Target Iran: The morality of killing nuclear scientists

Iranians hold a portrait of assassinated nuclear scientist Mostafa Ahmadi-Roshan and a wanted poster with portraits of US President Barack Obama, German Chancellor Angela Merkel, French President Nicolas Sarkozy and British Prime Minister David Camer

Iranians hold a portrait of assassinated nuclear scientist Mostafa Ahmadi-Roshan and a wanted poster with portraits of US President Barack Obama, German Chancellor Angela Merkel, French President Nicolas Sarkozy and British Prime Minister David Camer

The serial murder of Iranian nuclear scientists is a pointer to the West’s moral compass. It is also a sign of desperation and double standards.

“Physics is an unhealthy line of work in today's Iran,” begins an editorial in the Australian newspaper “The Age”. The jibe follows the murder of an Iranian nuclear scientist by a motorcycle riding assassin. “I shall not shed any tears whenever one of these scientists encounters the unforgiving men on motorbikes, men who live in the real world rather than a laboratory or philosophy seminar,” the morally challenged writer continues.

What kind of dystopian world is the writer living in? When did scientists become legitimate targets and hired killers turn heroic? For several decades now Australia, in lockstep with its Western allies, has parroted the drivel that terrorism in all forms must be condemned. But because the dead scientists all worked for Iran, it’s okay to gloat.

Five strikes

Five Iranian nuclear scientists have been attacked in the past two years. In the latest job on January 11, a magnetic bomb was attached to the door of 32-year-old Mostafa Ahmadi-Roshan's car during morning rush-hour in the capital, Tehran. His driver was also killed and two others seriously injured.

Last year among the four scientists attacked, the most spectacular – and tragic – incident was on July 23 when Darioush Rezaeinejad was shot through the throat outside his daughter’s kindergarten.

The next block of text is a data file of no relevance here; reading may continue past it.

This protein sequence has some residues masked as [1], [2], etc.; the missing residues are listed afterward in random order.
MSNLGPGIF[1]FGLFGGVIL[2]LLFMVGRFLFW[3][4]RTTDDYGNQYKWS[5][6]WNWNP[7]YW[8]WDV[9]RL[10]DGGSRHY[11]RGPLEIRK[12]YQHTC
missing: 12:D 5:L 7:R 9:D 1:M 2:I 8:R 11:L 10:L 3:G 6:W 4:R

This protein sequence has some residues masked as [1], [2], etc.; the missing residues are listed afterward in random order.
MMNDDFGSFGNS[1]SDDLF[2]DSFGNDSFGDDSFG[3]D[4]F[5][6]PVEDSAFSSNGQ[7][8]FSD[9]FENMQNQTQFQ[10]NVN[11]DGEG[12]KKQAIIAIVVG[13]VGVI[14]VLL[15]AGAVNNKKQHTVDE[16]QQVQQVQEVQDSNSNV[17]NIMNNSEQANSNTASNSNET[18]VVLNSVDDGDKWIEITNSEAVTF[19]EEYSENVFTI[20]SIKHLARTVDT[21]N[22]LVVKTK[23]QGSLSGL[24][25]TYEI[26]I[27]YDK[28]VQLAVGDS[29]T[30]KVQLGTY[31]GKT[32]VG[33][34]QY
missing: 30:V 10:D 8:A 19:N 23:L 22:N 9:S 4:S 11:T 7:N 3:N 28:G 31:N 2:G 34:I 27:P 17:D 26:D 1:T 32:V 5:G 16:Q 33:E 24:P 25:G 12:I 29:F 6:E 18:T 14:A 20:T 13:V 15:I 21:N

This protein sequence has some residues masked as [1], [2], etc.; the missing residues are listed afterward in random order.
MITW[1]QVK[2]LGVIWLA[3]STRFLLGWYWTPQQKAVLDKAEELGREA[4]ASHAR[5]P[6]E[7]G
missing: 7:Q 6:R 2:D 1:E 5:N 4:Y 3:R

The official, and expected, response to these murders is the “we condemn” line from Western governments. However, the unofficial statements are a stark pointer to the West’s moral compass.

"On occasion," gloated Republican presidential hopeful and gay-bashing, Christian fundamentalist Rick Santorum, "scientists working on the nuclear programme in Iran turn up dead. I think that's a wonderful thing, candidly.”

And smiling for the cameras in a televised press conference Israel Defence Forces (IDF) chief Benny Gantz spoke about “unnatural events” that were delaying Iran’s nuclear push.

The gloating didn’t end there. “I don't know who settled the score with the Iranian scientist, but I certainly am not shedding a tear,” the IDF’s Brigadier General Yoav Mordechai said on Facebook.

Settling scores with scientists? Aren’t scientists middle class folk who are simply doing a professional job their government has ordered them to do? Even at the height of the Second World War when Nazi Germany was developing nuclear technology, German scientists were not targeted.

If Iranian scientists are murdered in this macabre manner, does it then give Tehran the right to murder American, British and Israeli scientists? Indeed, the boffins conjuring up new weapons that might one day rain death over Iranian cities are legitimate assassinations targets.

Coming unstuck

The attacks, however, do not seem to be reversing Iran's efforts. On the other hand, the spate of murders could force the Iranians to step up the pace of their bomb programme because they're under such critical threat.